Wisdom teeth are also known as third molars. They are the furthest back teeth in the dental arch. Though they may not develop in some people, most commonly wisdom teeth begin to emerge in the later teen years.
For some patients, wisdom teeth emerge properly aligned. If the jaw can accommodate the third molar, there may be no need for extraction. However, wisdom teeth can come through in the wrong position. The result? A lot of oral problems.
Improperly aligned wisdom teeth can:
- Make it difficult to brush and floss
- Crowd and damage adjacent teeth
- Leave pockets where food can become trapped and bacteria can begin to grow
- Cause jaw pain
A wisdom tooth that does not break the surface of the gum is called fully impacted. An impacted wisdom tooth can negatively affect neighboring teeth by putting pressure on the roots. These impacted teeth are also vulnerable to cysts forming which can lead to infection.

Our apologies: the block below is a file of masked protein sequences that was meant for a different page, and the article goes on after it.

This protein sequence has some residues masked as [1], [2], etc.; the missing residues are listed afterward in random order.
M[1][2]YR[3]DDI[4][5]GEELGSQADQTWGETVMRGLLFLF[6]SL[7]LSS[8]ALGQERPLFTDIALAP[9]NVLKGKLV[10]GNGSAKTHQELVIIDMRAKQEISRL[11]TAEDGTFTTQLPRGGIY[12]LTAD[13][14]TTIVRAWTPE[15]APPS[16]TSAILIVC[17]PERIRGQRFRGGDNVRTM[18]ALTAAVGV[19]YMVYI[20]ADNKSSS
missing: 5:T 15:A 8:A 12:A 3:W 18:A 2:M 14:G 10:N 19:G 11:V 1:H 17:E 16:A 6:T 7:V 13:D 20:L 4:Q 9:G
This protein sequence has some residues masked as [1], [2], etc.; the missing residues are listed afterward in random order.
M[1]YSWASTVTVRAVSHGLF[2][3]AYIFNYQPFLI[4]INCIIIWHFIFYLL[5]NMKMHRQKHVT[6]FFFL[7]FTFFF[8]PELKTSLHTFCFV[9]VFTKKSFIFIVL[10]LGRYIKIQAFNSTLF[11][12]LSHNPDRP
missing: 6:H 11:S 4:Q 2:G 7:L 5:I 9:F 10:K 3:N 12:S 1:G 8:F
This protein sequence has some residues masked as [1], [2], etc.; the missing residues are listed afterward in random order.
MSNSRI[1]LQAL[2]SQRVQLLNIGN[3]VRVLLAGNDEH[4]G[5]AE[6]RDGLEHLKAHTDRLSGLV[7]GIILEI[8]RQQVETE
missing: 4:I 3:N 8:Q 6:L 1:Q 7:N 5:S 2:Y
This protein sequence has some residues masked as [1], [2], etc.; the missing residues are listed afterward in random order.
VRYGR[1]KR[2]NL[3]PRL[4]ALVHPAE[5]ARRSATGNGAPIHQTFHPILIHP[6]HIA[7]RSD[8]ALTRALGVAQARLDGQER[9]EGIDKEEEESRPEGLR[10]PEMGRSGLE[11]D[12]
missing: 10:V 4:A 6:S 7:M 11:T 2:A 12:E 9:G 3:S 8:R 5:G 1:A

A partially impacted wisdom tooth is one that just breaks the gum line and only a portion of the crown is visible. A tooth that does not completely emerge is generally at an increased risk of tooth decay. This is likely due to the difficulty in brushing and flossing.
Your dentist can monitor the development of wisdom teeth and recommend options for patients to maintain good oral health.